Christmas Eve 2016

Early this morning, during the Vigils of Christmas Eve, a single voice sang out into the darkness the Martyrology or Christmas Proclamation, situating the birth of Jesus Christ in place and time. It is a haunting chant, and its singing is attended with a simple but moving ceremeny as two large gilt candlesticks are placed beside the lectern to mark the solemnity of the moment. After the Martyrology, we kneel in silence, for with the coming of the Word of God, human words are exposed for what they are — inadequate, unnecessary.

Why do we do this? After all, we are a very small community. Couldn’t we just settle for another reading from one of the Fathers of the Church and abandon this ancient tradition which requires some effort to maintain? We could; but if we did, we might lose sight of something important. The birth we celebrate tonight took place two thousand years ago in a troubled country under less than ideal circumstances to a couple who must have been exhausted, both mentally and physically. It wasn’t warm and cosy. I daresay the stable was dirty and smelly and Joseph was terrified at the thought of playing impromptu midwife to Mary, while she was wishing her mother could be with her as she underwent this new and painful experience of giving birth. In other words, the Martyrology reminds us that God works through very imperfect situations, using very imperfect circumstances and people we might think wholly unsuitable. The strange thing is, his purposes are achieved, perfectly.

Today, if we can, let’s try to find a moment or two of silence in the midst of all our busyness to take in this great fact. Christ must be born in our hearts through faith; and it doesn’t matter if we think our faith weak and wobbly or we are distracted with the arrangements we need to make for our Christmas celebrations. God can cope with all that, just as he coped with the messiness of Christ’s birth. Our salvation matters too much to him to let any obstacles get in the way.

For Bro Duncan PBGV Fans
Last year Bro Duncan wrote the Christmas Eve blog. You can still read it here.

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The Scandal of Christmas

Very early this morning, while everything was cold and dark, in our little oratory a single voice sang the ancient Christmas martyrology — the announcement of Christ’s coming into the world as the son of Mary, at Bethlehem, in first-century Palestine, under the pax romana. For me, that haunting chant expresses as no other the scandal of Christmas: not only does the Word of God take flesh and live among us, He does so as a member of a particular family, in a particular place and time. I’m fairly confident that had we or any of our Church leaders been involved in the decision, we would have opted for another place and time, for another family, perhaps even for a different sex for the baby in question. Which brings me, as so often, to my point.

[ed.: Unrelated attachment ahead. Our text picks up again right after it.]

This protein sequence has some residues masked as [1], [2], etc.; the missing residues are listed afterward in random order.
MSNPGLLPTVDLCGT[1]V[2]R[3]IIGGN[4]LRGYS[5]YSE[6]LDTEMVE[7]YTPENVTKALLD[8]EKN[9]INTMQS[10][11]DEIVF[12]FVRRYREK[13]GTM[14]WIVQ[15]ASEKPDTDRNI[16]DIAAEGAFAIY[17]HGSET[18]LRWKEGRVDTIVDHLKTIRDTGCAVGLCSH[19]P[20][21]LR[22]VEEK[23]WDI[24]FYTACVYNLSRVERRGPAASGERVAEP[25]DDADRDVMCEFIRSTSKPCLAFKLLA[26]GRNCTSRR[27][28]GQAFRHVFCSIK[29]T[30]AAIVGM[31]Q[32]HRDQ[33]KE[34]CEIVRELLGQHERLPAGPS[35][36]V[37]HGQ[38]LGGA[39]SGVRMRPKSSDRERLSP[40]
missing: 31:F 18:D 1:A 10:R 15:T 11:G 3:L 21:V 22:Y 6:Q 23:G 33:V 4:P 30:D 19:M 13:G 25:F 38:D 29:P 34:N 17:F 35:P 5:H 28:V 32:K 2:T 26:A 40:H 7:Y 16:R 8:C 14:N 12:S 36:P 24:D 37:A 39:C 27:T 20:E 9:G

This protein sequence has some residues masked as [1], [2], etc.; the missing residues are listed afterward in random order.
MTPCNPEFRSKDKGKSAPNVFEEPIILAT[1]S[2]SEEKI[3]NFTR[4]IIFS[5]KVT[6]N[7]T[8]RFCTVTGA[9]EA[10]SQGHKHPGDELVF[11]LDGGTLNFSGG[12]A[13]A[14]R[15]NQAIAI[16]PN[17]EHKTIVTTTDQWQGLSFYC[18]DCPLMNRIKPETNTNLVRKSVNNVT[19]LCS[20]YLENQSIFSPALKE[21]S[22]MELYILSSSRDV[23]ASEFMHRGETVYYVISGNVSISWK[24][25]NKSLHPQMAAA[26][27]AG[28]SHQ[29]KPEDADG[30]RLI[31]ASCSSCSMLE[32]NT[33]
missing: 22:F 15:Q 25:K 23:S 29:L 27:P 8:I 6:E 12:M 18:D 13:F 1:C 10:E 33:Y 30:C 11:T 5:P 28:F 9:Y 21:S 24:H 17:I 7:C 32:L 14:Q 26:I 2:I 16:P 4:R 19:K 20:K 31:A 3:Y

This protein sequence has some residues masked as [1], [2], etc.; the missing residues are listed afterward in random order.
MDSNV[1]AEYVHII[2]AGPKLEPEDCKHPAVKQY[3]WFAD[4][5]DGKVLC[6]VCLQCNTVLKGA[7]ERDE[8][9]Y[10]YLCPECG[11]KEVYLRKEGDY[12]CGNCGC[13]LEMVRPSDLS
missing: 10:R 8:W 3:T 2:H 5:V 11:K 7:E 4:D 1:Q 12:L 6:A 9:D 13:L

The scandal of Christmas is not that God chose to become human but that He chose to become human in a way that still stretches our imagination and turns many of our ideas upside down. He lived and died a faithful Jew, under an alien occupation. For thousands of Christians in the Middle East, there is a bitter parallel today in the circumstances of their own lives — and not only in the Middle East. Yet, for many of us, it seems to matter little. Two thousand years after God became man to save us from our sins, we continue to live as though He had never come, as though nothing had changed. We go on making war, killing, hating, profiting from the poverty and need of others, congratulating ourselves on our own success, mocking God under the guise of being ‘free’ or ‘humorous’.

Soon after the martyrolgy had been sung this morning, a thin, faint line of light appeared on the horizon, above the Black Mountains. It was a reminder to me that no matter how much we may seem to fail, God has a way of putting things right. The sin of Adam and Eve has been redeemed by the New Adam. That obscure birth in Bethlehem has changed the world. I think, on reflection, I am wrong about the scandal of Christmas. The true scandal of Christmas is our failure to recognize that with God all things are possible. He has saved us. He is the Prince of Peace, the King of Israel, God with us, our Lord and God.

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Christmas Eve in the Monastery

Christmas Eve in the monastery is, like Holy Saturday, a time out of time. We are still in Advent, but we have half a foot in Christmas as we put up the Christmas decorations and begin to think about sending Christmas greetings. Key to the whole is the singing of the Christmas Martyrology (Proclamation). I shall be thrifty and recycle what I wrote about it last year: